When the St. Petersburg Police Department's Tactical Apprehension and Control team gets together, an emergency usually awaits.
An armed suspect barricaded inside a home. A raid on a drug house.
But after the city lost three police officers in the line of duty in recent months — including a member of the TAC team — Lt. Greg Schwemley realized that had to change.
The team needed to be more of a family. So did their families.
"I thought it would help if we committed to a day for everyone to meet each other," he said.
They did just that Saturday at an extended family barbecue at Countryside Country Club. Officers brought their spouses and children and spent the day poolside, grilling and hitting the inflatable water slide.
There are 43 police officers on the team, and 13 SWAT paramedics from St. Petersburg Fire and Rescue. But, as their commander said, "a lot of these people have never met before."
That's because the city doesn't have a full-time SWAT team. They train together once a month, but spend most of their time in their full-time jobs, like patrol and canine. They work all kinds of shifts.
That makes it hard to bond, Schwemley said. It also makes it hard for their families to develop the kind of social network they can rely on in tough times.
"There were some things that happened during our call-ups," he said. "I heard about some wives who were really distressed. Well, who do the wives have to turn to when we're leaving out the door?"
The team spent part of the day off honoring the three fallen officers: Sgt. Thomas J. Baitinger, Officer David S. Crawford and canine Officer Jeffrey A. Yaslowitz, who was on the TAC team.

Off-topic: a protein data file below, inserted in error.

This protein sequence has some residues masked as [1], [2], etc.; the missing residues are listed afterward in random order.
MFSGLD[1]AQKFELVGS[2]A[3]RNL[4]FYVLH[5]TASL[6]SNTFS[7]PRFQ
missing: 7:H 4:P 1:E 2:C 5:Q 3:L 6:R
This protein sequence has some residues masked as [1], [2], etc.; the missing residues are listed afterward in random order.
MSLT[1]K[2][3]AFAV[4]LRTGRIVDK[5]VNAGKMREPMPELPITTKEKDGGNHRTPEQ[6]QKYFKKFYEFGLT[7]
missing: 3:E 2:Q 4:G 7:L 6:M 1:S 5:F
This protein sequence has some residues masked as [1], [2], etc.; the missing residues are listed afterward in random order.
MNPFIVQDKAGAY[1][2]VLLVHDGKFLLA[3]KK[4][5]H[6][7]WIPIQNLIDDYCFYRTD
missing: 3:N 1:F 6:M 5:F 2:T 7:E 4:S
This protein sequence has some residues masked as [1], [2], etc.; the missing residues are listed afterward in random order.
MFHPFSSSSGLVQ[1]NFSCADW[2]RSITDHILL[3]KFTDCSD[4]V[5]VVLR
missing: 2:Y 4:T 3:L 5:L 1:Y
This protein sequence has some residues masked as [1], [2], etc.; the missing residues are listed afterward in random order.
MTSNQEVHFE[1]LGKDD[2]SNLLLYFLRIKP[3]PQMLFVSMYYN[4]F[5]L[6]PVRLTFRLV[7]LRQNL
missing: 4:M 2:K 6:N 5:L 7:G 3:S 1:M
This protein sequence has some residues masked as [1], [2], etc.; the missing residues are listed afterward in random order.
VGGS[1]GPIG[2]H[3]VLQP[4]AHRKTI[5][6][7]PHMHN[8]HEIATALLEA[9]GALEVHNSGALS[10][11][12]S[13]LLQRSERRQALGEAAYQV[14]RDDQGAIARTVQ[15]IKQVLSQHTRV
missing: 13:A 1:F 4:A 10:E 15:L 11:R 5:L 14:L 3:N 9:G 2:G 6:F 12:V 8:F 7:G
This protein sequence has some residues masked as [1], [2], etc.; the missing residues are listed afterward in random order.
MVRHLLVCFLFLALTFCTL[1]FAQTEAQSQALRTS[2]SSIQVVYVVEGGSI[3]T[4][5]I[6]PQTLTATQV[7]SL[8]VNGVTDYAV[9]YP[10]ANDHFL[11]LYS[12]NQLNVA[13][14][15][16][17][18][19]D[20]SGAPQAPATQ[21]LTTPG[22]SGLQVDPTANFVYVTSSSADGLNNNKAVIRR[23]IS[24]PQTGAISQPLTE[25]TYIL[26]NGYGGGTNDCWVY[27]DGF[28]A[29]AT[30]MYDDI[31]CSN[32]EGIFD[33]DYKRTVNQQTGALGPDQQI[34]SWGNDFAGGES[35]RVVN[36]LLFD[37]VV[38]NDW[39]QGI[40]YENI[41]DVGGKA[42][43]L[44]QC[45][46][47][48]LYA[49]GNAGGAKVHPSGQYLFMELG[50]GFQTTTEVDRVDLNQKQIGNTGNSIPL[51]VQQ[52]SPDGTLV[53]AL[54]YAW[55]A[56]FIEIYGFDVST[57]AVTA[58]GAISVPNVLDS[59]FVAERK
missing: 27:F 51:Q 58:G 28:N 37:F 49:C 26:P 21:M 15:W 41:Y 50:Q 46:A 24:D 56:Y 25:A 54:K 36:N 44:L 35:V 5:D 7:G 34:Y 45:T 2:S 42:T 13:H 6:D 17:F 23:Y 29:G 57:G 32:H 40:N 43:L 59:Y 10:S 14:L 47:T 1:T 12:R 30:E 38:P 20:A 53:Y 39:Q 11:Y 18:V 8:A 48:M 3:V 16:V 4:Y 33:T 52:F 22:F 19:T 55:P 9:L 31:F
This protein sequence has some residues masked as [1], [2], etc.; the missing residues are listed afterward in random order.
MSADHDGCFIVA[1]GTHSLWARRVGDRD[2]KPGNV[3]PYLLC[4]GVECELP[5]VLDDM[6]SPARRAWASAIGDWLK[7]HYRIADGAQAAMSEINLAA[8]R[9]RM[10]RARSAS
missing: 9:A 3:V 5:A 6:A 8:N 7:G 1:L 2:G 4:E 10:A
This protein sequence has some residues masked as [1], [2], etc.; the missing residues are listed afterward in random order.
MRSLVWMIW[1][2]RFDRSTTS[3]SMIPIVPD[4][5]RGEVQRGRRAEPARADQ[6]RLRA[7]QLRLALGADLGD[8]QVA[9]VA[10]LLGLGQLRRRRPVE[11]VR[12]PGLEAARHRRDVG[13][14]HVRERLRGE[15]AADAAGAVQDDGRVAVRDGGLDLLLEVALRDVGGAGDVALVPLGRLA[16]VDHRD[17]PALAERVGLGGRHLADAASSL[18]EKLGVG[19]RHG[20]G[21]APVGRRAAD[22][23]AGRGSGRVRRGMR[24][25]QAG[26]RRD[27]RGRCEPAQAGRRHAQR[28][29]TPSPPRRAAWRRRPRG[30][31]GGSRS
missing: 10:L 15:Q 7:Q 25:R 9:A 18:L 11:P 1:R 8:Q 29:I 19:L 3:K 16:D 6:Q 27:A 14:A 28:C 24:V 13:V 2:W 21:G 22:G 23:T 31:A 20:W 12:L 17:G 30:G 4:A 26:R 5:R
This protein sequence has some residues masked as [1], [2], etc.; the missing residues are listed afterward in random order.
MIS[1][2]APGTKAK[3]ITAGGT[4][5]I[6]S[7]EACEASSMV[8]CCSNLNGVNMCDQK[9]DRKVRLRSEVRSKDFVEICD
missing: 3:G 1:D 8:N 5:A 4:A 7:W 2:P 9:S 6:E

Lorraine Yaslowitz, the officer's wife, was there with her three children. So were his parents, Harvey and Janice Yaslowitz.
The team presented them with framed photos of Yaslowitz posing with the TAC team.
"We loved him, and we love you guys," Schwemley told the Yaslowitz family, his voice breaking. "We're not over it yet."
The commander also told the family that they had renamed the team's command vehicle — known simply as "the command vehicle."
From now on, the command vehicle will be known simply as "Yaz."
"The thought was, wherever the team goes, Yaz goes," Schwemley said. "He'll always be there on every operation, every training … He'll always be with us."
Framed photos were also handed out to TAC officers who took part in the Jan. 24 gun battle that led to the deaths of Yaslowitz and Baitinger. Members of the TAC stormed the house where both officers had been shot and, under fire, carried out Yaslowitz.
The team also honored their "newest" member: Dr. Steven Epstein, medical director of trauma services at Bayfront Medical Center. He attended to all three fallen officers this year. He also was the surgeon who saved the lives of two undercover officers shot in 2008 and 2009.
Epstein was given an official TAC pin: it's pewter with a sword over an AR-15 rifle over an eagle.
"Really it's been my honor to be around these guys," Epstein said. "It's not the pin that counts, it's the sentiment."
The pin is given to rookies after they finish probation. But the doctor has been the team's unofficial surgeon since 1985.
"I'm off probation," Epstein said.
Schwemley hopes to have these gatherings once a year, especially because of the reality every TAC officer must face.
"Life is so short," he said, "and time is precious."
Jamal Thalji can be reached at email@example.com or (727) 893-8472.